Breathing at Last: The 2020 Rakow Commission Takes its Place 

After several years in production and numerous COVID-related delays,साँस {Saans} eyes of the skin سانس ({Saans}), the 2020 Rakow Commission by Boston-based Indian artist Anjali Srinivasan, is now on display in the Museum’s Contemporary Art + Design Galleries.

In this detailed image of {Saans}, countless reflections of the viewer can be seen.

“This piece is a six-feet-tall, four-feet-wide wall of mirrored glass that looks like it’s been smashed into tiny pieces,” says Susie J. Silbert, Curator of Postwar and Contemporary Glass at The Corning Museum of Glass. “But, as you look at it, it subtly starts to breathe as if it has noticed your presence. And because it’s made from blown glass that’s been mirrorized and made into a ‘skin,’ it reflects you in thousands of convex mirrors that atomize your reflection, breaking you into a bunch of tiny parts. When you’re standing there, perfectly still, you could feel like you almost disappear, but when you make any small movement, these convex mirrors amplify your movement across the piece’s entire surface.”

“So, for the artist,” Silbert continues, “it’s the idea of what does it take to make change? How big do you have to be to make change? The answer that this piece is trying to give you is that you don’t have to be big at all, that the change itself doesn’t have to be big— it can be whatever you can do—and that your change will become amplified when you work together, when you are part of something bigger. And that’s a really important message.” 

To celebrate the conclusion of this long journey, we caught up with Anjali Srinivasan to find out how it feels to have {Saans} (2022.4.1) installed and on view.

Anjali Srinivasan, featured with her 2013 work, Thinking Cap/Head Container. Image courtesy of the artist.

Q. Anjali, three years in the making, your piece is now on display at the Museum. Can you describe the journey of completing the 2020 Rakow Commission?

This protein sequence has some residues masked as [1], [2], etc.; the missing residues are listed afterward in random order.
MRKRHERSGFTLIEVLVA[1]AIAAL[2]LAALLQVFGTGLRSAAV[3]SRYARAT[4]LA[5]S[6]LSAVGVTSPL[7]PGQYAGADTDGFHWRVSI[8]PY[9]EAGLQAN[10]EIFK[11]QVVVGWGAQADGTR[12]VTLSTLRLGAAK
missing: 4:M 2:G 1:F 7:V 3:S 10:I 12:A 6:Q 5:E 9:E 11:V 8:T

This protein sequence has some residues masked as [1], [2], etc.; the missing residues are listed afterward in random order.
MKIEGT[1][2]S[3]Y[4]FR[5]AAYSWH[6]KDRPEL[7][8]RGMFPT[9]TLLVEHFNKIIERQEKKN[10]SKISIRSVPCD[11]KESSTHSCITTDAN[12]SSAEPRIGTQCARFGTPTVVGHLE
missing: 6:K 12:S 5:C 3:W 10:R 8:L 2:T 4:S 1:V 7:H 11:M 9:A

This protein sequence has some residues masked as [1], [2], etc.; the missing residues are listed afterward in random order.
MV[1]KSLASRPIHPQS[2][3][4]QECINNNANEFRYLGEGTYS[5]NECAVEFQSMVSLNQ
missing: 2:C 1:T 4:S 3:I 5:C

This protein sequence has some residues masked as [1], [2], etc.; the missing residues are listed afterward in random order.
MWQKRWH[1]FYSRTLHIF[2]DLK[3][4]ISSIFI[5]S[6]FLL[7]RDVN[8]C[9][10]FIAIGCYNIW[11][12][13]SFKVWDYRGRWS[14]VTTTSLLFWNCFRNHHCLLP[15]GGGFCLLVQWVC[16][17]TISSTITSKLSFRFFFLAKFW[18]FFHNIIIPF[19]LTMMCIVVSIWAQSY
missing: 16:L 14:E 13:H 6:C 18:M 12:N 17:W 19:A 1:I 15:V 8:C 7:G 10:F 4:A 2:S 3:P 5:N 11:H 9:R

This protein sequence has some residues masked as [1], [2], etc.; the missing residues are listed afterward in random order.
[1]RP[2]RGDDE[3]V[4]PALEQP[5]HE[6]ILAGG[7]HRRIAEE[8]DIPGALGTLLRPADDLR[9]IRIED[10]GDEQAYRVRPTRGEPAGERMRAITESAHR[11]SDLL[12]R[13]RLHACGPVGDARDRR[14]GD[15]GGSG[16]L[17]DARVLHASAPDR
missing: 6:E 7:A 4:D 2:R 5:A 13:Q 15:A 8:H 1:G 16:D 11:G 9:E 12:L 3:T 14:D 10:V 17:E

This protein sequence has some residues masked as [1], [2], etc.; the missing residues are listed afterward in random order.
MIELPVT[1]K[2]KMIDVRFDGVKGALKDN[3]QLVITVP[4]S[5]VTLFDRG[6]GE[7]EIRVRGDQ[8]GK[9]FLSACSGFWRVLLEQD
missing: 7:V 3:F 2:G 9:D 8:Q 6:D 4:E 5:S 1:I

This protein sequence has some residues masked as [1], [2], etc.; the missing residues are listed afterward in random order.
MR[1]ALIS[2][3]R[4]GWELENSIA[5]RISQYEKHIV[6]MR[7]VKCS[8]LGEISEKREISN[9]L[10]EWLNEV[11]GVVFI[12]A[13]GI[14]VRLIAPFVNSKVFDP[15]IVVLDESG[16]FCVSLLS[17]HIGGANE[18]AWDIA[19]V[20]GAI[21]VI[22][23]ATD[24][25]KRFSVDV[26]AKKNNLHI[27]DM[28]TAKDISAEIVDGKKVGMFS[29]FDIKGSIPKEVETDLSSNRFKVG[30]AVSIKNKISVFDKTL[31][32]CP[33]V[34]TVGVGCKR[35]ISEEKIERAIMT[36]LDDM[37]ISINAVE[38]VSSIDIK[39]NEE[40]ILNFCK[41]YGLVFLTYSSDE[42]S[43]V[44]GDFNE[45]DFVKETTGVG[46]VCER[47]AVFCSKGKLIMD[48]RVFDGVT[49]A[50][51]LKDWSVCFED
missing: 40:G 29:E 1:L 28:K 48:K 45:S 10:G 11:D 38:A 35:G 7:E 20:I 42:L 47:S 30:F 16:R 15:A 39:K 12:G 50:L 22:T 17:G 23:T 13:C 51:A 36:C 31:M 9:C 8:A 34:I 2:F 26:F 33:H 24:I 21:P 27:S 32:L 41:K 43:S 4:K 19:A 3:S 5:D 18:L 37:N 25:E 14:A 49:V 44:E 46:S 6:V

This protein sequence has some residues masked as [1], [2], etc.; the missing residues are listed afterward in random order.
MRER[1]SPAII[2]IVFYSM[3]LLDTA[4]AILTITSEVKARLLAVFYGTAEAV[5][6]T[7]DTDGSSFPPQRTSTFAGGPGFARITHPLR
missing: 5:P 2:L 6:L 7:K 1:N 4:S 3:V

A. The Rakow Commission made possible the research and development of a project idea that I first wrote about in 2007. So, it’s been longgggger than three years in the making and that experience feels like a full-blown, three-hour-long Hindi film, with all the twists and turns accompanied with a range of emotions, song, dance, tears, pining, and drama included.

There was the romance phase, where my thoughts were with the piece all the time. The pandemic was an unforeseen roadblock in the story. It slowed down the momentum, not knowing what’s next, not being able to spend time on the work. There were bouts of frustration and resignation from the deafening silence of supply chains and inability to access glassblowing as one was used to. From about mid-2021, I was able to kickstart the project in small baby steps as parts and access became possible, akin to the ways in which a movie pushes through the plot challenges. Shipping the artwork off to the Museum was a sigh of relief, an anti-climactic climax. And seeing it at the Museum marked the ‘feel good’ moment.

So, yes, a full-blown movie script right there. That being said, the journey of this work was not taken solo. There were others like Matt and Farah who walked with me. All of us slowed down and sped up based on what the project called for. And I am very grateful for their company on this journey.

Anjali blowing glass for the mirrored surface of the Rakow Commission. Image courtesy of the artist.

Q. COVID presented some unique problems, how has that challenged you?